“Later, we all remembered the party differently, either because of the open bar or because of course memories are always bent in retrospect to fit individual narratives.”The Glass Hotel – published by Pan MacMillan, August 6th 2020
My rating: 5 out of 5 stars
From the award-winning author of Station Eleven, a captivating novel of money, beauty, white-collar crime, ghosts, and moral compromise in which a woman disappears from a container ship off the coast of Mauritania and a massive Ponzi scheme implodes in New York, dragging countless fortunes with it.
Vincent is a bartender at the Hotel Caiette, a five-star glass and cedar palace on an island in British Columbia. Jonathan Alkaitis works in finance and owns the hotel. When he passes Vincent his card with a tip, it’s the beginning of their life together. That same day, Vincent’s half-brother, Paul, scrawls a note on the windowed wall of the hotel: “Why don’t you swallow broken glass.” Leon Prevant, a shipping executive for a company called Neptune Logistics, sees the note from the hotel bar and is shaken to his core. Thirteen years later Vincent mysteriously disappears from the deck of the Neptune Cumberland. Weaving together the lives of these characters, The Glass Hotel moves between the ship, the skyscrapers of Manhattan, and the wilderness of northern Vancouver Island, painting a breathtaking picture of greed and guilt, fantasy and delusion, art and the ghosts of our pasts.
Verdict: I loved this so.
I am having a difficult time putting into words why I loved this so. A book prominently featuring a Ponzi scheme and its fall out is on paper not something that should work for me – but this is Emily St. John Mandel we are talking about here, author of one of my all-time favourite books whose next work I had been eagerly awaiting for literal years. And underneath the premise, there are so very many things that I adore in fiction: told unchronologically from a variety of points of views, featuring difficult characters that I nevertheless rooted for (especially Vincent who I just adored), with hints of the supernatural as manifestation of guilt, scenes that would recontextualize what came before, and above all the author’s incredible way with words.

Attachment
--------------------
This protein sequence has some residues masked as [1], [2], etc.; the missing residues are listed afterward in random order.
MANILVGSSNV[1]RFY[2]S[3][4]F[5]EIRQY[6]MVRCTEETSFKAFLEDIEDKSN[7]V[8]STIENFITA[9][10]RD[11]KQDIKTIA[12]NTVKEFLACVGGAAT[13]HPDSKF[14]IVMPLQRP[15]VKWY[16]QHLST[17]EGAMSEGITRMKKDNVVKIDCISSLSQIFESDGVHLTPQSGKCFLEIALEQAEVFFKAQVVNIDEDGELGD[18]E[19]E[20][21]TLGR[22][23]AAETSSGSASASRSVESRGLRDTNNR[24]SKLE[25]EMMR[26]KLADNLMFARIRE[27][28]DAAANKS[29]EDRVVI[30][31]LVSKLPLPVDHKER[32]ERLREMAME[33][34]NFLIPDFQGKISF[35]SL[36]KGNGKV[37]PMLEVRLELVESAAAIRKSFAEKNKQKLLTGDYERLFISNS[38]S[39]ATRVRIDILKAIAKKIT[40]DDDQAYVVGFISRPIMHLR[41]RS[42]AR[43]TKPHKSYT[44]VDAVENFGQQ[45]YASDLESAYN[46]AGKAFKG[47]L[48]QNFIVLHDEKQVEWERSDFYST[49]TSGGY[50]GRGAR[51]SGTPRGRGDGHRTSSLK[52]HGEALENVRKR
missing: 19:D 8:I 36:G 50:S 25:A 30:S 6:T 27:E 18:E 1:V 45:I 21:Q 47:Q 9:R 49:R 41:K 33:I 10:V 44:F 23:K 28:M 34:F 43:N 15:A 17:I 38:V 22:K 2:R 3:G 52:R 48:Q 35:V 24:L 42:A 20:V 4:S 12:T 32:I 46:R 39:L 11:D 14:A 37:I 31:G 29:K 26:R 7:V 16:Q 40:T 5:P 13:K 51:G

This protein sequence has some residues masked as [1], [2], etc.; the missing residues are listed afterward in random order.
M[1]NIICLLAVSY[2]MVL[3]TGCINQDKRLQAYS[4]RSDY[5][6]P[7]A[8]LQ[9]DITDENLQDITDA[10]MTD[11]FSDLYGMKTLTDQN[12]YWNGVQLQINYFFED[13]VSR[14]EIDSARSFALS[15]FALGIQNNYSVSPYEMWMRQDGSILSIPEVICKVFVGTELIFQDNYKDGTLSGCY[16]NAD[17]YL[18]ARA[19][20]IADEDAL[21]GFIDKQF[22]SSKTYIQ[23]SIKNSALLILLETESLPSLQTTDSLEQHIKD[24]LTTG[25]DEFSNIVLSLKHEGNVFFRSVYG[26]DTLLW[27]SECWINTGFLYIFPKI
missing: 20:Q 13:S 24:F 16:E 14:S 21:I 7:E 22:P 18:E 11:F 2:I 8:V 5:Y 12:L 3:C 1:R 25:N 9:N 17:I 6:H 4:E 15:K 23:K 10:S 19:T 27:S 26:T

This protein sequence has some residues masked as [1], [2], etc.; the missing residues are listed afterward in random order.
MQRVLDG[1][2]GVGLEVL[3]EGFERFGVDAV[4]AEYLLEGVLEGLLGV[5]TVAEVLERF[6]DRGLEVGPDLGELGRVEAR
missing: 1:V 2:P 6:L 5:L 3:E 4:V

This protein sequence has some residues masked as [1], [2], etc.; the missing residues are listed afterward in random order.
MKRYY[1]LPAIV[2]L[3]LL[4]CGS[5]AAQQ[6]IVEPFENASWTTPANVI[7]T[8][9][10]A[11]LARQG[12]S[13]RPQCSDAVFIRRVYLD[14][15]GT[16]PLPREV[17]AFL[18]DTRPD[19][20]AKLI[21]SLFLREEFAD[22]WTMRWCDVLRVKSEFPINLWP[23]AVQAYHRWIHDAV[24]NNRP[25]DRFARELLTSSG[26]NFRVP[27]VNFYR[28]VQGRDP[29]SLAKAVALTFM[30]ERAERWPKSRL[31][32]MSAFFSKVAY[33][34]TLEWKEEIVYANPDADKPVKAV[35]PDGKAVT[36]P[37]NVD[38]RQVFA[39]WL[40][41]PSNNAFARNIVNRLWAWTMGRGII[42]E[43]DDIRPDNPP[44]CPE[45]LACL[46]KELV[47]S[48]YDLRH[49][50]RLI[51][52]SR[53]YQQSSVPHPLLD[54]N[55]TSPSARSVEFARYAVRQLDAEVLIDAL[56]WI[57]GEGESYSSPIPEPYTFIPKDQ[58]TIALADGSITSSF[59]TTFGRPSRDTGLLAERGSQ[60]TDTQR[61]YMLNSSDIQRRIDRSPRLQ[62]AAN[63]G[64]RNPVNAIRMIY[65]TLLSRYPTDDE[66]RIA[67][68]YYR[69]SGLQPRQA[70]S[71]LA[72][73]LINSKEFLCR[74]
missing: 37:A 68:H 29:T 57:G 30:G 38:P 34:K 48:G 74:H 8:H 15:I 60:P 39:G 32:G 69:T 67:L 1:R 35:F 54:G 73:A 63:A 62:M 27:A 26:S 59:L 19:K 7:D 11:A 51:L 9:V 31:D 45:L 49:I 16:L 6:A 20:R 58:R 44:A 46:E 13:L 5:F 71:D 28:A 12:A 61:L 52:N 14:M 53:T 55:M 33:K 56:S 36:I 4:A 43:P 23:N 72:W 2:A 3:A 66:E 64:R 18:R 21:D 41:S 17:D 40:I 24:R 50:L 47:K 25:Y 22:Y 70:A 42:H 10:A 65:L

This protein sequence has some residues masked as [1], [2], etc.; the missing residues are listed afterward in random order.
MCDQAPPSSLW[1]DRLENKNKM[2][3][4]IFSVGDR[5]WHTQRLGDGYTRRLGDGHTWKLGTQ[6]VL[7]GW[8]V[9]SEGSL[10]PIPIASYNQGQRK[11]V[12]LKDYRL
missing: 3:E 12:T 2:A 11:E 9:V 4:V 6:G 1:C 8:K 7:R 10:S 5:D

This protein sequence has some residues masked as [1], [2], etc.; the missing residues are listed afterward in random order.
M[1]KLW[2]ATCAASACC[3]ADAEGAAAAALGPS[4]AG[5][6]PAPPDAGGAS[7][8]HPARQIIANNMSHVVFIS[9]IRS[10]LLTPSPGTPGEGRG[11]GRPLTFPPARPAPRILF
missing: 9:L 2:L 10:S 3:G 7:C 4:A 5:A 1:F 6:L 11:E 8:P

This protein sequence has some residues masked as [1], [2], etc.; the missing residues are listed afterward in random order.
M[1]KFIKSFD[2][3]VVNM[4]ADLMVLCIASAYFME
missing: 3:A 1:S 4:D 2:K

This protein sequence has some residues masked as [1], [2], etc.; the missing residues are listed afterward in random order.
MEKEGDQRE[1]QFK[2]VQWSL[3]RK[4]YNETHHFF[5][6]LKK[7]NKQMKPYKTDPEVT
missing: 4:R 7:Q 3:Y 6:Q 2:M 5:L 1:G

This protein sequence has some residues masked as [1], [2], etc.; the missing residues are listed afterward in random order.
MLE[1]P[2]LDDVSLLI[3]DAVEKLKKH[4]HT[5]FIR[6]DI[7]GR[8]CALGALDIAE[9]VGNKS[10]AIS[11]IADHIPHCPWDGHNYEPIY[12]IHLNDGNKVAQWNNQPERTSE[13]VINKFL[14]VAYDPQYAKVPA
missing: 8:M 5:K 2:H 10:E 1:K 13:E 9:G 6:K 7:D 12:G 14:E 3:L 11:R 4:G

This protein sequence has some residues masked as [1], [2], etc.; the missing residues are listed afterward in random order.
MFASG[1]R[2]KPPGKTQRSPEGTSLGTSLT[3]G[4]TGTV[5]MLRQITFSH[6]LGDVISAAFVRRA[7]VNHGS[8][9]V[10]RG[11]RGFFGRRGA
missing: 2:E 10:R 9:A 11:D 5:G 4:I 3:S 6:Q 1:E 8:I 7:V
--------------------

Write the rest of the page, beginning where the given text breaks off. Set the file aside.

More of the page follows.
This is not a book concerned with closure or with satisfying conclusions and I thought it was that much stronger because of this. Emily St. John Mandel deals with human emotions and human faults without shying away from the fact that often in life, things do not end with a neat bow around them. Her characters make irreversible mistakes, they hurt each other and themselves, and they just have to live with that. Many of them reminisce about how their lives could have turned out differently if they had chosen different paths, imagining a sort of parallel universe where their mistakes were not this grave – and I loved this. The whole book has a lovely sense of melancholy but it is not hopeless which is a difficult to achieve balance.
I really do hope I won’t have to wait as long as last time for a new book by Emily St. John Mandel.
Content warnings: drug abuse, death of a loved one, ghosts
I received an ARC of this book courtesy of NetGalley and the publisher in exchange for an honest review.